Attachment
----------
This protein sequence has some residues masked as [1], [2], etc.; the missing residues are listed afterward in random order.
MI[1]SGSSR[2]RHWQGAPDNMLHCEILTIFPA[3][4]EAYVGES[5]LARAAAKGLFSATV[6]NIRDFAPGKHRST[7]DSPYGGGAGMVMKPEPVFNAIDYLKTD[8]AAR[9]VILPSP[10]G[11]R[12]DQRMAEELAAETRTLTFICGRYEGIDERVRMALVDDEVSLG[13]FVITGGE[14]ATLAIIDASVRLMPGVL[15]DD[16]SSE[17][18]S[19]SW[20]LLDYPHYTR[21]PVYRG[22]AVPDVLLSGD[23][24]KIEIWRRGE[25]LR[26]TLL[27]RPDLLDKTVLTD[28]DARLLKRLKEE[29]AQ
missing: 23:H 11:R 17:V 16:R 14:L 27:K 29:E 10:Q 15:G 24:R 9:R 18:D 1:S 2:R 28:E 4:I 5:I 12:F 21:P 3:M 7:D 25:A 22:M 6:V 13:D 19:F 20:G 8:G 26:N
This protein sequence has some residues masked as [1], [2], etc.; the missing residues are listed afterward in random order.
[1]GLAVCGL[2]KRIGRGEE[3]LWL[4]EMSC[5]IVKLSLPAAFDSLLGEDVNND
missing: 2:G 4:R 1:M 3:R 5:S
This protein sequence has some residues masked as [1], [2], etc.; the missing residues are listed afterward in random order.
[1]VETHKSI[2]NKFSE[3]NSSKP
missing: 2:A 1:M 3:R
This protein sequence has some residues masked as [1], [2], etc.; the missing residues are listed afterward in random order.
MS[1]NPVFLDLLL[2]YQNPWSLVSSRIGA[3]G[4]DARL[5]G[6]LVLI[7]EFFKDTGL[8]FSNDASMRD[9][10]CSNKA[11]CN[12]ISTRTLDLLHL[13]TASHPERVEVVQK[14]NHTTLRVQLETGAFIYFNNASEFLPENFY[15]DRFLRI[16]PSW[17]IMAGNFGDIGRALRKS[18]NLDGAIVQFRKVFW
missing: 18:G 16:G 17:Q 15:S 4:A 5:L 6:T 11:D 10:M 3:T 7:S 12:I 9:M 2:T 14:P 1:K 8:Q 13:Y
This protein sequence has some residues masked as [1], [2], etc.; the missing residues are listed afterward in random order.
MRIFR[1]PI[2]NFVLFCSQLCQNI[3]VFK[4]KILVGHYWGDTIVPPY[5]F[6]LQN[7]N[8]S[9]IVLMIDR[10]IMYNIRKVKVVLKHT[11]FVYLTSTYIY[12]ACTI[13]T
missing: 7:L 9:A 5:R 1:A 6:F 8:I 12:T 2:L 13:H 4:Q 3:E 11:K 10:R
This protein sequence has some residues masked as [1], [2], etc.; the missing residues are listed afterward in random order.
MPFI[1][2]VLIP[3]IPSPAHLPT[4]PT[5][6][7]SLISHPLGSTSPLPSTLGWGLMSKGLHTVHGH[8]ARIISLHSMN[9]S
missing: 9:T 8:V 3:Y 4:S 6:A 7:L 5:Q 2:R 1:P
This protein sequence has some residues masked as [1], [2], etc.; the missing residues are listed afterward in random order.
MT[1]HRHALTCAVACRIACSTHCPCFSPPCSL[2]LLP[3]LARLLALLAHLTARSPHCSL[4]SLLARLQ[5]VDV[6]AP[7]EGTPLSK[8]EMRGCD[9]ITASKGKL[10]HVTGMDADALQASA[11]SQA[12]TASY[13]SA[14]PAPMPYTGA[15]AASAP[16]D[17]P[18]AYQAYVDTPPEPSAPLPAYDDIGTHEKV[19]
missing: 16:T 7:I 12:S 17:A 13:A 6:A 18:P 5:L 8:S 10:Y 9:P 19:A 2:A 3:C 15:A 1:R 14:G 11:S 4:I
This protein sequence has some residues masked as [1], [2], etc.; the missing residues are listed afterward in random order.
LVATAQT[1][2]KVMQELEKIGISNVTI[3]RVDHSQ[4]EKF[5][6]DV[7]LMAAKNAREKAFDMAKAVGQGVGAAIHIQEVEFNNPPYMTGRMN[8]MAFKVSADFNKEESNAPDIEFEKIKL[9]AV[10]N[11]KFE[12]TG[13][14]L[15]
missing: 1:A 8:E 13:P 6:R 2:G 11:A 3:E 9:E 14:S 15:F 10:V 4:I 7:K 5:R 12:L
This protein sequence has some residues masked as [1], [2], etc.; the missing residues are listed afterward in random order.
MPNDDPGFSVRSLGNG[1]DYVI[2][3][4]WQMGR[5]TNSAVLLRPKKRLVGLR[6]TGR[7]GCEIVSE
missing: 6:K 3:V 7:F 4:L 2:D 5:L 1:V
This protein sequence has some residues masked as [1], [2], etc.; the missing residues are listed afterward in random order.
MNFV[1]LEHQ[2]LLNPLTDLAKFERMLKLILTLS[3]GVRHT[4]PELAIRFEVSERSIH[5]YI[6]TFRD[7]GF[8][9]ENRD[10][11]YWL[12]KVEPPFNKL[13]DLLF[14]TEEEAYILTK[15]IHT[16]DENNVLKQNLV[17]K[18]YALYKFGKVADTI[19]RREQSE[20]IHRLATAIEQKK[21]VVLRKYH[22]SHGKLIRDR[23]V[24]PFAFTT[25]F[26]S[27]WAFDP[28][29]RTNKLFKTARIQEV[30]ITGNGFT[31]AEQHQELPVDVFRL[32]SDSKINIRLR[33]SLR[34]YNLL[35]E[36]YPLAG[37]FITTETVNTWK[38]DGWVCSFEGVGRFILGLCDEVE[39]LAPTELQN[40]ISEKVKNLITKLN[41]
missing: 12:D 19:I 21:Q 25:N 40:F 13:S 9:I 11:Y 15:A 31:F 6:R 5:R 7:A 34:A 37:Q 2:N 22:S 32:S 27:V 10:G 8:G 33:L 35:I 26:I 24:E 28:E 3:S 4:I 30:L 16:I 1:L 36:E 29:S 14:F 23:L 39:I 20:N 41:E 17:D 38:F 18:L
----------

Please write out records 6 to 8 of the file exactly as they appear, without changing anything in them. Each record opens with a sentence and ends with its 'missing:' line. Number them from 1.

This protein sequence has some residues masked as [1], [2], etc.; the missing residues are listed afterward in random order.
MPFI[1][2]VLIP[3]IPSPAHLPT[4]PT[5][6][7]SLISHPLGSTSPLPSTLGWGLMSKGLHTVHGH[8]ARIISLHSMN[9]S
missing: 9:T 8:V 3:Y 4:S 6:A 7:L 5:Q 2:R 1:P
This protein sequence has some residues masked as [1], [2], etc.; the missing residues are listed afterward in random order.
MT[1]HRHALTCAVACRIACSTHCPCFSPPCSL[2]LLP[3]LARLLALLAHLTARSPHCSL[4]SLLARLQ[5]VDV[6]AP[7]EGTPLSK[8]EMRGCD[9]ITASKGKL[10]HVTGMDADALQASA[11]SQA[12]TASY[13]SA[14]PAPMPYTGA[15]AASAP[16]D[17]P[18]AYQAYVDTPPEPSAPLPAYDDIGTHEKV[19]
missing: 16:T 7:I 12:S 17:A 13:A 6:A 18:P 5:L 8:S 10:Y 9:P 19:A 2:A 3:C 15:A 1:R 14:G 11:S 4:I
This protein sequence has some residues masked as [1], [2], etc.; the missing residues are listed afterward in random order.
LVATAQT[1][2]KVMQELEKIGISNVTI[3]RVDHSQ[4]EKF[5][6]DV[7]LMAAKNAREKAFDMAKAVGQGVGAAIHIQEVEFNNPPYMTGRMN[8]MAFKVSADFNKEESNAPDIEFEKIKL[9]AV[10]N[11]KFE[12]TG[13][14]L[15]
missing: 1:A 8:E 13:P 6:R 2:G 11:A 3:E 9:E 14:S 15:F 10:V 4:I 7:K 5:R 12:L